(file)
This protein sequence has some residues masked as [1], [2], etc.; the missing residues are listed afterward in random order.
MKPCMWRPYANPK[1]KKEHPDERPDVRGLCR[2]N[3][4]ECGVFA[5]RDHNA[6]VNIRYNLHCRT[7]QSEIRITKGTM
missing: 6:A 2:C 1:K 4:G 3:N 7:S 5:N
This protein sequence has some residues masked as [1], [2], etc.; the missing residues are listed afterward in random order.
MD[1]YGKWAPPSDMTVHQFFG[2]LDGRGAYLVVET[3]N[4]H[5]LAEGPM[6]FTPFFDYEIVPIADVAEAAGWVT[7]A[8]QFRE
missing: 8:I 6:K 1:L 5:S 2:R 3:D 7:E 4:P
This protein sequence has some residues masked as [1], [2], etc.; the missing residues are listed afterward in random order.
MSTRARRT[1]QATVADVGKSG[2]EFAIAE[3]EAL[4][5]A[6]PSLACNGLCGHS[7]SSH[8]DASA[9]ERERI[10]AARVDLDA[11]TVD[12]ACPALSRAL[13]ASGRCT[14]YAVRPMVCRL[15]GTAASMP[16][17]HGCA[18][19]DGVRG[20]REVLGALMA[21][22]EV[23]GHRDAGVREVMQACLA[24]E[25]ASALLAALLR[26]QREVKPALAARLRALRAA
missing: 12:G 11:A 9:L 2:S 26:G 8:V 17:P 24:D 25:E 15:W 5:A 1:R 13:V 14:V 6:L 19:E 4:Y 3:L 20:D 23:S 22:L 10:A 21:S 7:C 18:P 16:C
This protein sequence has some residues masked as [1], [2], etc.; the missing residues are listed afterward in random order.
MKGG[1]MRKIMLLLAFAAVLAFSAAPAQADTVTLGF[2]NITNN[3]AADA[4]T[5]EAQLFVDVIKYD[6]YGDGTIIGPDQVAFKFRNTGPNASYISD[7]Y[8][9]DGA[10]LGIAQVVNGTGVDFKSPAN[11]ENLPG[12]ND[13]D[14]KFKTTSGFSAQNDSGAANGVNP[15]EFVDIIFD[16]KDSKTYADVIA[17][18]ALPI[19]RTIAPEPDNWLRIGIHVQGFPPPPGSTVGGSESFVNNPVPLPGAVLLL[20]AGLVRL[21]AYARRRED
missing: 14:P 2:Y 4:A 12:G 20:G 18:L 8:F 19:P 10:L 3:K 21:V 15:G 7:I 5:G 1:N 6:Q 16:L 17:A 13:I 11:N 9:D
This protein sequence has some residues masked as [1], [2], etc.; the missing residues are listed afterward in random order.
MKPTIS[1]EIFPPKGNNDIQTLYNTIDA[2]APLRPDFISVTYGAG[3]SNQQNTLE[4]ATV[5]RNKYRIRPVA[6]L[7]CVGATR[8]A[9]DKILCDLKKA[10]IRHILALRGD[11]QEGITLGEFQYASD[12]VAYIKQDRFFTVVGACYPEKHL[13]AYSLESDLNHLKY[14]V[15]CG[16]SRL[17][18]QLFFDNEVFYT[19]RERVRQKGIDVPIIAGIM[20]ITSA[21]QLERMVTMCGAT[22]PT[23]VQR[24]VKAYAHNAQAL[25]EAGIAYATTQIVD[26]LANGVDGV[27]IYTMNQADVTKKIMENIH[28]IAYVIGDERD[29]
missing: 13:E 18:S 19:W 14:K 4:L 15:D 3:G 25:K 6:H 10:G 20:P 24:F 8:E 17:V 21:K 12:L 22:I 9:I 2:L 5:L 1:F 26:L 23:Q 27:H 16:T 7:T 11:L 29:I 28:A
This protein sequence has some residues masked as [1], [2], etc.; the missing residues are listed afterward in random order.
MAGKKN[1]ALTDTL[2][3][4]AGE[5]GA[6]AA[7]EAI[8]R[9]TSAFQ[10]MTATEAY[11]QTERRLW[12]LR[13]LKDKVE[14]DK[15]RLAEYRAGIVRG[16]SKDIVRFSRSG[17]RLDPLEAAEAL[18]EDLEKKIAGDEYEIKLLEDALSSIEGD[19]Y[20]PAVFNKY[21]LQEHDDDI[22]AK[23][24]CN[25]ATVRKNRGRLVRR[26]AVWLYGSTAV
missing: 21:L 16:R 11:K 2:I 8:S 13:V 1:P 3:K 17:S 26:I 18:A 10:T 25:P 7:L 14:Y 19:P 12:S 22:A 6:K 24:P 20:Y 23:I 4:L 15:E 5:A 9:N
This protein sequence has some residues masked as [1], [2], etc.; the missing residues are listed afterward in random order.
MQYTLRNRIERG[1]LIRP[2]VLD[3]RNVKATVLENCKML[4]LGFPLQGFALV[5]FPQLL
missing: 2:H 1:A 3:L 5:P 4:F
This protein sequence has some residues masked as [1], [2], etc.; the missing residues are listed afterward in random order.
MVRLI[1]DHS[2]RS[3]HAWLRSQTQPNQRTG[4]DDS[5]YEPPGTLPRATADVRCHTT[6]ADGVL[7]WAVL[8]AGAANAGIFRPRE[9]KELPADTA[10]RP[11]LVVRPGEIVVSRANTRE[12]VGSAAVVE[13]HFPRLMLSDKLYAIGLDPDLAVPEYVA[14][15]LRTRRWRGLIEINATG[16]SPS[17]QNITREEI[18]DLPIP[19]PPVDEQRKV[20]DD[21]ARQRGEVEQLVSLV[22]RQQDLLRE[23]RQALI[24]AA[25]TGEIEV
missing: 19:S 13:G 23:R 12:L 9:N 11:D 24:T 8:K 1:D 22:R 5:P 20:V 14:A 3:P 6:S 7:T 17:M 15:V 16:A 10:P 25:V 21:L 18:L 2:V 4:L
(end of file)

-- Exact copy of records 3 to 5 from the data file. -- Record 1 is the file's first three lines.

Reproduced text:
This protein sequence has some residues masked as [1], [2], etc.; the missing residues are listed afterward in random order.
MSTRARRT[1]QATVADVGKSG[2]EFAIAE[3]EAL[4][5]A[6]PSLACNGLCGHS[7]SSH[8]DASA[9]ERERI[10]AARVDLDA[11]TVD[12]ACPALSRAL[13]ASGRCT[14]YAVRPMVCRL[15]GTAASMP[16][17]HGCA[18][19]DGVRG[20]REVLGALMA[21][22]EV[23]GHRDAGVREVMQACLA[24]E[25]ASALLAALLR[26]QREVKPALAARLRALRAA
missing: 12:G 11:A 9:L 2:S 26:G 8:V 17:P 24:D 25:E 15:W 5:A 1:R 13:V 14:V 6:L 19:E 4:Y 3:L 20:D 23:S 22:L 10:A 21:S 7:C 18:P 16:C
This protein sequence has some residues masked as [1], [2], etc.; the missing residues are listed afterward in random order.
MKGG[1]MRKIMLLLAFAAVLAFSAAPAQADTVTLGF[2]NITNN[3]AADA[4]T[5]EAQLFVDVIKYD[6]YGDGTIIGPDQVAFKFRNTGPNASYISD[7]Y[8][9]DGA[10]LGIAQVVNGTGVDFKSPAN[11]ENLPG[12]ND[13]D[14]KFKTTSGFSAQNDSGAANGVNP[15]EFVDIIFD[16]KDSKTYADVIA[17][18]ALPI[19]RTIAPEPDNWLRIGIHVQGFPPPPGSTVGGSESFVNNPVPLPGAVLLL[20]AGLVRL[21]AYARRRED
missing: 14:P 2:Y 4:A 12:G 20:G 18:L 8:F 19:P 10:L 3:K 21:V 15:G 7:I 5:G 1:N 6:Q 16:L 17:A 13:I 11:N 9:D
This protein sequence has some residues masked as [1], [2], etc.; the missing residues are listed afterward in random order.
MKPTIS[1]EIFPPKGNNDIQTLYNTIDA[2]APLRPDFISVTYGAG[3]SNQQNTLE[4]ATV[5]RNKYRIRPVA[6]L[7]CVGATR[8]A[9]DKILCDLKKA[10]IRHILALRGD[11]QEGITLGEFQYASD[12]VAYIKQDRFFTVVGACYPEKHL[13]AYSLESDLNHLKY[14]V[15]CG[16]SRL[17][18]QLFFDNEVFYT[19]RERVRQKGIDVPIIAGIM[20]ITSA[21]QLERMVTMCGAT[22]PT[23]VQR[24]VKAYAHNAQAL[25]EAGIAYATTQIVD[26]LANGVDGV[27]IYTMNQADVTKKIMENIH[28]IAYVIGDERD[29]
missing: 13:E 18:S 19:W 14:K 4:L 15:D 3:G 25:K 6:H 10:G 20:P 24:F 8:E 17:V 21:K 12:L 22:I 9:I 2:L 5:L 1:F 26:L 23:Q 27:H 16:T 7:T 11:L 29:I 28:A